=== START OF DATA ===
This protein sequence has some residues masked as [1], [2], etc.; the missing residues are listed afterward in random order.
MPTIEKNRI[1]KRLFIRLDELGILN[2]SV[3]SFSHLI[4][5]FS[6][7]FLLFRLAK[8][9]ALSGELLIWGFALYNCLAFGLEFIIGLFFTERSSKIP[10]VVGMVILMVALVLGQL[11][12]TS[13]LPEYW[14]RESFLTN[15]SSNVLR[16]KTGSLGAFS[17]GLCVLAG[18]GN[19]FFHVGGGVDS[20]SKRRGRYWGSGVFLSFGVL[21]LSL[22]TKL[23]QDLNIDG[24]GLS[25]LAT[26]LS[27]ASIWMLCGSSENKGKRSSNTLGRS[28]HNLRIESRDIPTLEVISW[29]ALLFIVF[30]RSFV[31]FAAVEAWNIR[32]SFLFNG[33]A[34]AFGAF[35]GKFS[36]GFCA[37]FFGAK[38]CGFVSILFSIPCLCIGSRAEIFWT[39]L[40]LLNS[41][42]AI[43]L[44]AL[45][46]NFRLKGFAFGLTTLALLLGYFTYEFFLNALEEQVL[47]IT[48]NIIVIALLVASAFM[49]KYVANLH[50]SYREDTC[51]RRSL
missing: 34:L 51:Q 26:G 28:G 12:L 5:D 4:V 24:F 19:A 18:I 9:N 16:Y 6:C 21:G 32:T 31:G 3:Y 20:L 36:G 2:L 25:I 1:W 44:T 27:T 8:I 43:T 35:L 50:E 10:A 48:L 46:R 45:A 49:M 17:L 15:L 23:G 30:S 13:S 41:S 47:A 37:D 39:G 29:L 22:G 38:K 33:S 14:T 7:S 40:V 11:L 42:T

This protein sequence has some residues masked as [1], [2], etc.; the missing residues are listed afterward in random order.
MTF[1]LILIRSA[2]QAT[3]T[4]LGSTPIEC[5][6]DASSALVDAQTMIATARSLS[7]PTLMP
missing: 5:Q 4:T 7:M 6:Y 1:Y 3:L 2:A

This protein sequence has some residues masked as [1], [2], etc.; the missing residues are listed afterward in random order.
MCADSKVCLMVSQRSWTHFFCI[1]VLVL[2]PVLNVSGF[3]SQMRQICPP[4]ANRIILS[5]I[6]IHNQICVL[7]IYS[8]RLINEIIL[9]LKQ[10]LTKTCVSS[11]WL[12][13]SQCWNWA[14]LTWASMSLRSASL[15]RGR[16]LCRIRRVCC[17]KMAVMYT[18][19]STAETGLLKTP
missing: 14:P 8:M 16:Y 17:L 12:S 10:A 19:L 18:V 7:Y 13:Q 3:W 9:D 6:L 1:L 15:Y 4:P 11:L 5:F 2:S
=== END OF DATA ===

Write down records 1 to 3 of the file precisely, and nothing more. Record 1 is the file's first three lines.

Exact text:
This protein sequence has some residues masked as [1], [2], etc.; the missing residues are listed afterward in random order.
MPTIEKNRI[1]KRLFIRLDELGILN[2]SV[3]SFSHLI[4][5]FS[6][7]FLLFRLAK[8][9]ALSGELLIWGFALYNCLAFGLEFIIGLFFTERSSKIP[10]VVGMVILMVALVLGQL[11][12]TS[13]LPEYW[14]RESFLTN[15]SSNVLR[16]KTGSLGAFS[17]GLCVLAG[18]GN[19]FFHVGGGVDS[20]SKRRGRYWGSGVFLSFGVL[21]LSL[22]TKL[23]QDLNIDG[24]GLS[25]LAT[26]LS[27]ASIWMLCGSSENKGKRSSNTLGRS[28]HNLRIESRDIPTLEVISW[29]ALLFIVF[30]RSFV[31]FAAVEAWNIR[32]SFLFNG[33]A[34]AFGAF[35]GKFS[36]GFCA[37]FFGAK[38]CGFVSILFSIPCLCIGSRAEIFWT[39]L[40]LLNS[41][42]AI[43]L[44]AL[45][46]NFRLKGFAFGLTTLALLLGYFTYEFFLNALEEQVL[47]IT[48]NIIVIALLVASAFM[49]KYVANLH[50]SYREDTC[51]RRSL
missing: 34:L 51:Q 26:G 28:G 12:L 5:D 4:V 24:F 19:A 18:I 9:N 16:Y 6:C 21:G 32:T 31:G 3:Y 20:L 36:G 2:L 25:I 1:W 44:T 27:T 8:I 43:T 35:L 50:E 10:A 48:L 46:R 45:A 49:M 17:L 15:L 23:G 30:S 13:S 41:S 47:A 37:D 39:G 29:L 22:G 38:K 33:S 14:T 7:S 40:V 11:L 42:T

This protein sequence has some residues masked as [1], [2], etc.; the missing residues are listed afterward in random order.
MTF[1]LILIRSA[2]QAT[3]T[4]LGSTPIEC[5][6]DASSALVDAQTMIATARSLS[7]PTLMP
missing: 5:Q 4:T 7:M 6:Y 1:Y 3:L 2:A

This protein sequence has some residues masked as [1], [2], etc.; the missing residues are listed afterward in random order.
MCADSKVCLMVSQRSWTHFFCI[1]VLVL[2]PVLNVSGF[3]SQMRQICPP[4]ANRIILS[5]I[6]IHNQICVL[7]IYS[8]RLINEIIL[9]LKQ[10]LTKTCVSS[11]WL[12][13]SQCWNWA[14]LTWASMSLRSASL[15]RGR[16]LCRIRRVCC[17]KMAVMYT[18][19]STAETGLLKTP
missing: 14:P 8:M 16:Y 17:L 12:S 10:A 19:L 18:V 7:Y 13:Q 3:W 9:D 6:L 1:L 15:Y 4:P 11:L 5:F 2:S